REPORTER AT LARGE—TIM COLEMAN
Our reporter across the pond is longtime friend and contributor Tim Coleman. Although Tim has been spending the last few years making videos about extraterrestrials and voices from beyond, Tim has produced numerous images and stories that have raised eyebrows and surprised many readers back when I edited Skin&Ink. Always a top-notch photographer, Tim was kind enough to send along some snaps from the 10th Annual London International Tattoo Convention.
10th LONDON INTERNATIONAL TATTOO CONVENTION
First held in 2005 the London International Convention has morphed into the largest and most spectacular tattoo convention in the world. Originally located in the Old Truman Brewery in London’s ultra trendy East End, the convention has hugely out grown its initial venue and was forced, in 2007, to find a far larger one. Now held at Tobacco Dock, which is only stone’s throw from one of London’s most famous land marks, Tower Bridge.
Tower Bridge, although perennially popular with tourists from around the world, could not even begin to compete with the immense pulling power of the London Convention, which now attracts around 30,000 people over three days (Sept 26, 27 and 28.) The organizers of the convention pulled off a brilliant publicity stunt, when, in 2009, they were immortalized in the Guinness Book of World Records. They broke the record for the largest number of people being simultaneously tattooed: a staggering 178.
I’m not sure if this record was again broken at the 2014 convention, but I wouldn’t be surprised since there were over 300 tattooists working feverously among the vast and cavernous Victorian architecture. Some of the best artists included Filip Leu, Nervio, Diego Mannino, Ching, Hua, Yang, Chris Crooks, Carlos Torrst, Brent McCown, Anna Paige, Bugs and many, many more. For a more complete list go to http://www.thelondontattooconvention.com/artists-2014/.
I was pleased to see that both Lal Hardy and George Bone also had booths and were busy working. Certainly Lal Hardy deserves a huge place of honor since it was his collaboration with three other British tattooists in the ’80s and ’90s that resulted in the first big U.K. tattoo conventions, held in Dunstable.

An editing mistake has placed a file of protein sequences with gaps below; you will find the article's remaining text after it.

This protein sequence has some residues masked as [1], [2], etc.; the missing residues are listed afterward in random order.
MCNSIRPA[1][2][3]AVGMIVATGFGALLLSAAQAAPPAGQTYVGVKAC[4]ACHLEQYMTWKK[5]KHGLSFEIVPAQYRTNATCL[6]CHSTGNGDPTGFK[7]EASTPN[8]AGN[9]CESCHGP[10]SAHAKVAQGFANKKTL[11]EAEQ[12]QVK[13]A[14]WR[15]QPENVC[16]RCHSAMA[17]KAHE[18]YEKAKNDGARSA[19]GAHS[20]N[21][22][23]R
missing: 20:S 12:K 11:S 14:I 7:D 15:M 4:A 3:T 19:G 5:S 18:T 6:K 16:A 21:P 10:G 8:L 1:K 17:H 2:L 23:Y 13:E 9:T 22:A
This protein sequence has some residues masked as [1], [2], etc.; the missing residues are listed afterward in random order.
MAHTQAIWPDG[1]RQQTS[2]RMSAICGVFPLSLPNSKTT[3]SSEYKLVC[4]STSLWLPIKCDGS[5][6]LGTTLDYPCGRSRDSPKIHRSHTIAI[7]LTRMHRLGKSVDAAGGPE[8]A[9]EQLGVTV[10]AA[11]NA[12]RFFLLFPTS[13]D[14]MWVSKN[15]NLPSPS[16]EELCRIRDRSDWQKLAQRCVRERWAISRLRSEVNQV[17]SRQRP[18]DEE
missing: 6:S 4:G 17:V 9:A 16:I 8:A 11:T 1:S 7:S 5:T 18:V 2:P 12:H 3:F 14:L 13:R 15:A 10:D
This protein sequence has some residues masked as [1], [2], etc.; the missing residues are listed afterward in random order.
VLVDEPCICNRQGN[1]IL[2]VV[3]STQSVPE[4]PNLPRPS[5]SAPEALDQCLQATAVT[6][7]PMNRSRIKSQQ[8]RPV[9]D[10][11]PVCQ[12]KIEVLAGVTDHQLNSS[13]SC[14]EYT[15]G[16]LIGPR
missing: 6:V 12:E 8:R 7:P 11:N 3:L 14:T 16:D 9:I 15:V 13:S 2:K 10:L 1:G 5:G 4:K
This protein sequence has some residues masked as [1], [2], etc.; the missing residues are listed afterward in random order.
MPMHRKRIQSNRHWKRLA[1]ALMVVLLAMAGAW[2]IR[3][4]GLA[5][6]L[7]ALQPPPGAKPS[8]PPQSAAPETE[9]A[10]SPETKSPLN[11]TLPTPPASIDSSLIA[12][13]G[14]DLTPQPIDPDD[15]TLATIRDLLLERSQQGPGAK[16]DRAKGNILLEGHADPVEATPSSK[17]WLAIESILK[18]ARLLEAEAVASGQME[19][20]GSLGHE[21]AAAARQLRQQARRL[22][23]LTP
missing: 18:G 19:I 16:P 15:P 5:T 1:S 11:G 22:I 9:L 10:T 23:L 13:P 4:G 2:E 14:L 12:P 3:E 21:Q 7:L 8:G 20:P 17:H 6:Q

It’s astonishing to realize now, but before this tattooing in the U.K. was a completely closed shop and conventions were not open to the public. Dunstable changed all that and revolutionized the way the public perceive tattooing, dragging it out of the back streets and into the mainstream. It was the popularity of these initial conventions that laid the ground for the massive popularity of today’s London super conventions.
As well as hosting some of the best tattooers from around the world the convention put on a dazzling selection of performers and entertainers including: Lucky Hell, “The Sword Swallowing Painted Lady”; The Fuel Girls; The Nerdy Stripper, Burlesque performer Elegy Ellem; Les Soeurs Tribales, a Tribal Bellydance & Modern Urban Fusion Dance troupe from Italy; and pinup Sabina Kelley.
In addition to this the convention hosted a number of fabulous art exhibitions including paintings and sculpture from a number of tattooists that had previously been exhibited at the hugely prestigious Courtauld Gallery in London. An event that in of itself carries great significance and shows how far tattooing has come in its containing effort to become a respected mainstream art form. There is no doubt that each year the London Convention continues to outdo itself, and its reputation as the world’s largest and most spectacular tattoo event seems certain to endure for some time.
Call me old fashioned and elitist, but I can’t help thinking nostalgically about my first tattoo convention organized by the Tattoo Club of Great Britain, in 1985. It was small, a few hundred people. It was intimate; everyone knew each other. It was closed to the public, so no gawkers, and the standard of tattooing was, by today’s standards, dreadful. But it was also charming and magical. Perhaps today’s super conventions, in their efforts to attract ever-greater numbers, have lost some of this magic. Perhaps the innocence has been lost and the corporatization of tattooing has well and truly taken over. Either that or I’m just getting old.
For more information go to http://www.thelondontattooconvention.com.
—Text and Photos by Tim Coleman
Note: Click images to enlarge